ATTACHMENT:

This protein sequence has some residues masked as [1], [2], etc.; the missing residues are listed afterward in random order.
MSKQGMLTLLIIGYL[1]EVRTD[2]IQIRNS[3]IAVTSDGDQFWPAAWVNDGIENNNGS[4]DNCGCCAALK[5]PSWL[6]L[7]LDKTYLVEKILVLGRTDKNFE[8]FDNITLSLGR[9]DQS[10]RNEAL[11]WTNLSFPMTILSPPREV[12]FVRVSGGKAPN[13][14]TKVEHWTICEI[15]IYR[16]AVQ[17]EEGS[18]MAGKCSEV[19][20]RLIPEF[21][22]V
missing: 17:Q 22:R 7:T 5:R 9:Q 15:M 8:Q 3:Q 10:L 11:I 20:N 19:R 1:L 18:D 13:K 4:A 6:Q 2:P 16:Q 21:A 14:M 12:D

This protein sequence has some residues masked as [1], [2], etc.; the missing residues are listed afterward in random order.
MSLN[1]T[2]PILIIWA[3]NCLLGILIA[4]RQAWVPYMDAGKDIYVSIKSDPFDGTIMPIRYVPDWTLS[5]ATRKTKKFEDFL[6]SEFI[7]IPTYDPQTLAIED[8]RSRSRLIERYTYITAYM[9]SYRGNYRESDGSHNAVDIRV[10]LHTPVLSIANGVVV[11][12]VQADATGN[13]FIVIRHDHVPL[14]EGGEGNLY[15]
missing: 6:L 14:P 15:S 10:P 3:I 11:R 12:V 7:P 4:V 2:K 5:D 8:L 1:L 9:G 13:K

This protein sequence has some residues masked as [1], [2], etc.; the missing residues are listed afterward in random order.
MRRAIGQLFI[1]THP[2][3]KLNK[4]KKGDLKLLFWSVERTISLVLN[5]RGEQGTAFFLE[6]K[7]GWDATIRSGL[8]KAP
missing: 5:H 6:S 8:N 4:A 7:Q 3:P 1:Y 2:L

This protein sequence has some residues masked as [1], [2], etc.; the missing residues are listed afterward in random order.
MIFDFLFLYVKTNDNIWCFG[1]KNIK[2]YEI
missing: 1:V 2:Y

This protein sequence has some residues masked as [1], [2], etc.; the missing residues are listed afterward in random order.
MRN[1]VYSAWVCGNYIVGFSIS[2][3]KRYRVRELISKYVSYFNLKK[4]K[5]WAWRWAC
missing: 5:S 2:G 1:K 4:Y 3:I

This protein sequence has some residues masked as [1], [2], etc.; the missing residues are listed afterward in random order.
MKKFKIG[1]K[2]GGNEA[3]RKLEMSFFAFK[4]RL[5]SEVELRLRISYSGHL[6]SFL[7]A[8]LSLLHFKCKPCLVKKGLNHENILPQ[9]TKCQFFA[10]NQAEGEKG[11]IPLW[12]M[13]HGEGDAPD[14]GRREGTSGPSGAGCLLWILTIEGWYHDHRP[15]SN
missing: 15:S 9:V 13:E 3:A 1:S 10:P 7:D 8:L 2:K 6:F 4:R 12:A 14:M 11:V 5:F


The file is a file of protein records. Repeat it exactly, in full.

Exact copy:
This protein sequence has some residues masked as [1], [2], etc.; the missing residues are listed afterward in random order.
MSKQGMLTLLIIGYL[1]EVRTD[2]IQIRNS[3]IAVTSDGDQFWPAAWVNDGIENNNGS[4]DNCGCCAALK[5]PSWL[6]L[7]LDKTYLVEKILVLGRTDKNFE[8]FDNITLSLGR[9]DQS[10]RNEAL[11]WTNLSFPMTILSPPREV[12]FVRVSGGKAPN[13][14]TKVEHWTICEI[15]IYR[16]AVQ[17]EEGS[18]MAGKCSEV[19][20]RLIPEF[21][22]V
missing: 17:Q 22:R 7:T 5:R 9:Q 15:M 8:Q 3:Q 10:L 11:I 20:N 19:R 1:L 18:D 13:K 4:A 6:Q 2:P 16:Q 21:A 14:M 12:D

This protein sequence has some residues masked as [1], [2], etc.; the missing residues are listed afterward in random order.
MSLN[1]T[2]PILIIWA[3]NCLLGILIA[4]RQAWVPYMDAGKDIYVSIKSDPFDGTIMPIRYVPDWTLS[5]ATRKTKKFEDFL[6]SEFI[7]IPTYDPQTLAIED[8]RSRSRLIERYTYITAYM[9]SYRGNYRESDGSHNAVDIRV[10]LHTPVLSIANGVVV[11][12]VQADATGN[13]FIVIRHDHVPL[14]EGGEGNLY[15]
missing: 6:L 14:P 15:S 10:P 3:I 11:R 12:V 7:P 4:V 2:K 5:D 8:L 1:L 9:G 13:K

This protein sequence has some residues masked as [1], [2], etc.; the missing residues are listed afterward in random order.
MRRAIGQLFI[1]THP[2][3]KLNK[4]KKGDLKLLFWSVERTISLVLN[5]RGEQGTAFFLE[6]K[7]GWDATIRSGL[8]KAP
missing: 5:H 6:S 8:N 4:A 7:Q 3:P 1:Y 2:L

This protein sequence has some residues masked as [1], [2], etc.; the missing residues are listed afterward in random order.
MIFDFLFLYVKTNDNIWCFG[1]KNIK[2]YEI
missing: 1:V 2:Y

This protein sequence has some residues masked as [1], [2], etc.; the missing residues are listed afterward in random order.
MRN[1]VYSAWVCGNYIVGFSIS[2][3]KRYRVRELISKYVSYFNLKK[4]K[5]WAWRWAC
missing: 5:S 2:G 1:K 4:Y 3:I

This protein sequence has some residues masked as [1], [2], etc.; the missing residues are listed afterward in random order.
MKKFKIG[1]K[2]GGNEA[3]RKLEMSFFAFK[4]RL[5]SEVELRLRISYSGHL[6]SFL[7]A[8]LSLLHFKCKPCLVKKGLNHENILPQ[9]TKCQFFA[10]NQAEGEKG[11]IPLW[12]M[13]HGEGDAPD[14]GRREGTSGPSGAGCLLWILTIEGWYHDHRP[15]SN
missing: 15:S 9:V 13:E 3:A 1:S 10:P 7:D 8:L 2:K 6:F 4:R 12:A 14:M 11:V 5:F